3 reasons to include turmeric in your diet
Native to southwest India, and known for its radiant golden color and unique taste, turmeric has been used as a culinary herb for thousands of years, and is found in abundance in many Indian dishes, especially curries. But it is its role as a healing herb that has caused scientists to take a closer look at this "miracle spice."
The magic of turmeric resides in the roots, specifically in the chemical compound called curcumin. Curcumin is a polyphenol – a chemical compound found in plants with antioxidant properties and myriad therapeutic attributes. In 2007, a study in Advances in Experimental Medicines and Biology, went so far as to state that, "Curcumin has been shown to exhibit antioxidant, anti-inflammatory, antiviral, antibacterial, antifungal and anticancer activities, and thus has a potential against various malignant diseases, diabetes, allergies, arthritis, Alzheimer's disease and other chronic illnesses."
No. 1: Defense Against Cognitive Decline
A 2008 study in the Annals of Indian Academy of Neurology explored curcumin's potential for use in the treatment for Alzheimer's disease. Some of the key points included:
Curcumin may help the macrophages, which play an important role in our immune system, clear the amyloid plaques found in Alzheimer's disease.
Curcumin has anti-proliferative actions on microglia. Microglia are immune cells of the central nervous system that become active in response to any number of stressors on the body. However, if the microglia have been stimulated to react too often, they become hyper-reactive, which can trigger system-wide inflammation that can be difficult to stop.
Curcumin has powerful antioxidant and anti-inflammatory properties. "Overall, curcumin decreases the main chemical for inflammation and the transcription of inflammatory cytokines ... The exposure to curcumin also impaired the production of pro-inflammatory cytokines (IL-1, IL-6 and TNF-)."
As chronic neuro-inflammation is considered one of the major factors in the development of Alzheimer's, it's possible too that curcumin may help in the treatment of other inflammatory disorders.
No. 2: Defense Against Cancer
According to the American Cancer Society, tests have shown that curcumin can kill cancer cells in laboratory dishes, and also slow the growth of the surviving cells. Furthermore, it has been found to reduce the development of several forms of cancer in lab animals, while also shrinking various animal tumors. A 2003 review – Anticancer Potential of Curcumin: Preclinical and Clinical Studies – in Anticancer Research concluded that, "...it is quite apparent that curcumin has tremendous potential for prevention and therapy of various cancers."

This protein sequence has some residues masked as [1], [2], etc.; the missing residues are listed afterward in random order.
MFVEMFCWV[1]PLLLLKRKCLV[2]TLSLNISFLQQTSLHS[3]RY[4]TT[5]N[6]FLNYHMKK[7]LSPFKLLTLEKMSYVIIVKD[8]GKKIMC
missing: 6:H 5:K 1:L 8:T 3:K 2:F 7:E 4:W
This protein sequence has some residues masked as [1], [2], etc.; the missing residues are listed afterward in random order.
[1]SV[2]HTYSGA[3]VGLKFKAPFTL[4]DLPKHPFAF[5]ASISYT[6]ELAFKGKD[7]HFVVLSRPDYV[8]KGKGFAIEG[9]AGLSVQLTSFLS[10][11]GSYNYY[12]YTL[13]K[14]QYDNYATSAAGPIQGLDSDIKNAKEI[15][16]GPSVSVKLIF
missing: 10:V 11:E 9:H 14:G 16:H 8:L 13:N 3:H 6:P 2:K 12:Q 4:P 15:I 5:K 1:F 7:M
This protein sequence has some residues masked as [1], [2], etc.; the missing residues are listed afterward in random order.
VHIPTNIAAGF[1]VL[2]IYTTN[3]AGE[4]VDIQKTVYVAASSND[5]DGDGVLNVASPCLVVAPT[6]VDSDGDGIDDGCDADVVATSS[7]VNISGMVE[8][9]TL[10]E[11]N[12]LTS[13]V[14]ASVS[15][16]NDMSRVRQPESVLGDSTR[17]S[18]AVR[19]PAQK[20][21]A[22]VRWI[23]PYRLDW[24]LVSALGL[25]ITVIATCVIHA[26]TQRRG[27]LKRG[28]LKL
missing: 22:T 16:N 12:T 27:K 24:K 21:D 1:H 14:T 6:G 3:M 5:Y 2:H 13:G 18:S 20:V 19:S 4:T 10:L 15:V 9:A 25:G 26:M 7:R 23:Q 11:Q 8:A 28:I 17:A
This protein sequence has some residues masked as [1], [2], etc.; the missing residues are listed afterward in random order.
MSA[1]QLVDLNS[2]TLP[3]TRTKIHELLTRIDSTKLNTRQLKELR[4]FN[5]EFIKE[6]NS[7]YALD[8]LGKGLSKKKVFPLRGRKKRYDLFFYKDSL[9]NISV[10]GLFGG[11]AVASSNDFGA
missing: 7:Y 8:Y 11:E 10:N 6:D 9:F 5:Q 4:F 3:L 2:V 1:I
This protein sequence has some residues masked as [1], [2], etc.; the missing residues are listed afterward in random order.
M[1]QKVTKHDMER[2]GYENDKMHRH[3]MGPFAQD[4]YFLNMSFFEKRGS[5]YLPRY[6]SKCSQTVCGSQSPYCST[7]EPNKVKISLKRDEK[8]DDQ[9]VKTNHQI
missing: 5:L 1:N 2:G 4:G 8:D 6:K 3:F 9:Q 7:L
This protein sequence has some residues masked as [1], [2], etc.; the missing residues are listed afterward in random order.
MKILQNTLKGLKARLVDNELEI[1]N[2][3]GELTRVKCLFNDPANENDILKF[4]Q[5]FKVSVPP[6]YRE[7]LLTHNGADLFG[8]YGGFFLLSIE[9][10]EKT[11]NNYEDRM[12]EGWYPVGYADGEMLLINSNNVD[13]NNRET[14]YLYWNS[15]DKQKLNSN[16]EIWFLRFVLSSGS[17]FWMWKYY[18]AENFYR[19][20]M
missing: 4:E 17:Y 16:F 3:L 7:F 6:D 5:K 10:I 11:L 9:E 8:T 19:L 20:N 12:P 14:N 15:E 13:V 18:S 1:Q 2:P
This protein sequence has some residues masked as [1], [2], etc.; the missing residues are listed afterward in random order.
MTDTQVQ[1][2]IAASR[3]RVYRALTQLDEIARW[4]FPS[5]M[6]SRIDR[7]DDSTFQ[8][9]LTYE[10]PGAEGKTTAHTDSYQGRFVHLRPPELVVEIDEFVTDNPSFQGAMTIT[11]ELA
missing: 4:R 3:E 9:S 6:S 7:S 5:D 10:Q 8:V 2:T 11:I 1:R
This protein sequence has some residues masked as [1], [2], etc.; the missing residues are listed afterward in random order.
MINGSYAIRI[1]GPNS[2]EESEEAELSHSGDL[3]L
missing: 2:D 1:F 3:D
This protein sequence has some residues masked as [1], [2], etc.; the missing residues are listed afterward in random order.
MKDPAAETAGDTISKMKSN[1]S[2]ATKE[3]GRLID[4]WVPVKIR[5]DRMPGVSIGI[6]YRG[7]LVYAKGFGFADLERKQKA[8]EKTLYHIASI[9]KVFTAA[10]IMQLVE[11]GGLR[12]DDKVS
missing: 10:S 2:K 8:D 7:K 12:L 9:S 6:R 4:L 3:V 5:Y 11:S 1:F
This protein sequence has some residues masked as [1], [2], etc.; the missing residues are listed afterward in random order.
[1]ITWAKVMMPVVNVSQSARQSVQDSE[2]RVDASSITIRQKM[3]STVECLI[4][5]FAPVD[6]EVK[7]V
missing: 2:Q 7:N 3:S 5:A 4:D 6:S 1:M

Another study on the role of curcumin in cancer therapy found that, "Research over the last few decades has shown that curcumin is a potent anti-inflammatory agent with strong therapeutic potential against a variety of cancers. Curcumin has been shown to suppress transformation, proliferation and metastasis of tumors," and called for additional and larger controlled studies to determine its full potential.
No. 3: Treatment of Osteoarthritis
Curcumin's anti-inflammatory properties also make it a strong candidate for treating inflammatory diseases such as osteoarthritis. A 2014 study in the Clinical Interventions in Aging found that curcumin extracts "were as effective as ibuprofen for the treatment of knee osteoarthritis."
How Should You Add Curcumin to Your Diet?
Supplementation. Curcumin is not a major component of American diets, so supplementation could be considered. Unfortunately, because curcumin is not easily absorbed in the bloodstream, its bioavailability is diminished. Bioavailability can be increased, however, by partnering the extract with another compound to enhance its absorption. At the Kaplan Center, our curcumin extract is attached to the well-absorbed phosphatidylcholine (a component of human cells) for this reason. Peperine, a compound found in black pepper, is another such example. Remember, supplements are not regulated by the Food and Drug Administration, so make sure to purchase your supplement from a trusted source. And speak to your physician before you begin taking any supplement to rule out any possible interactions with other medications.
Eat more curry! Eating more curried dishes that are rich in turmeric spice as well as black pepper regularly can be a good source of curcumin.
Enjoy a cup of turmeric tea. End your day with a cup of turmeric tea with milk (curcumin is fat-soluble; therefore, combining it with milk will help make the curcumin more readily absorbed into the body).
Although studies on curcumin are still in their early stages, the research looks quite promising, and additional studies to establish its efficacy in humans are ongoing. What we do know is that, with very few side effects and powerful anti-inflammatory, anti-cancer and antioxidant properties, plus a long history of medicinal use, curcumin can play an important role in maintaining the body's normal inflammatory response, while also supporting healing and relieving pain.
Gary Kaplan, D.O., is the founder and medical director of the Kaplan Center for Integrative Medicine and author of "Total Recovery: A Revolutionary New Approach to Breaking the Cycle of Pain and Depression." A pioneer and leader in the field of integrative medicine, Dr. Kaplan is one of only 19 physicians in the country to be board-certified in both Family Medicine and Pain Medicine. Dr. Kaplan is a Clinical Associate Professor of Family Medicine at Georgetown University School of Medicine and serves on the Advisory Committee to Health and Human Services for Chronic Fatigue Syndrome.
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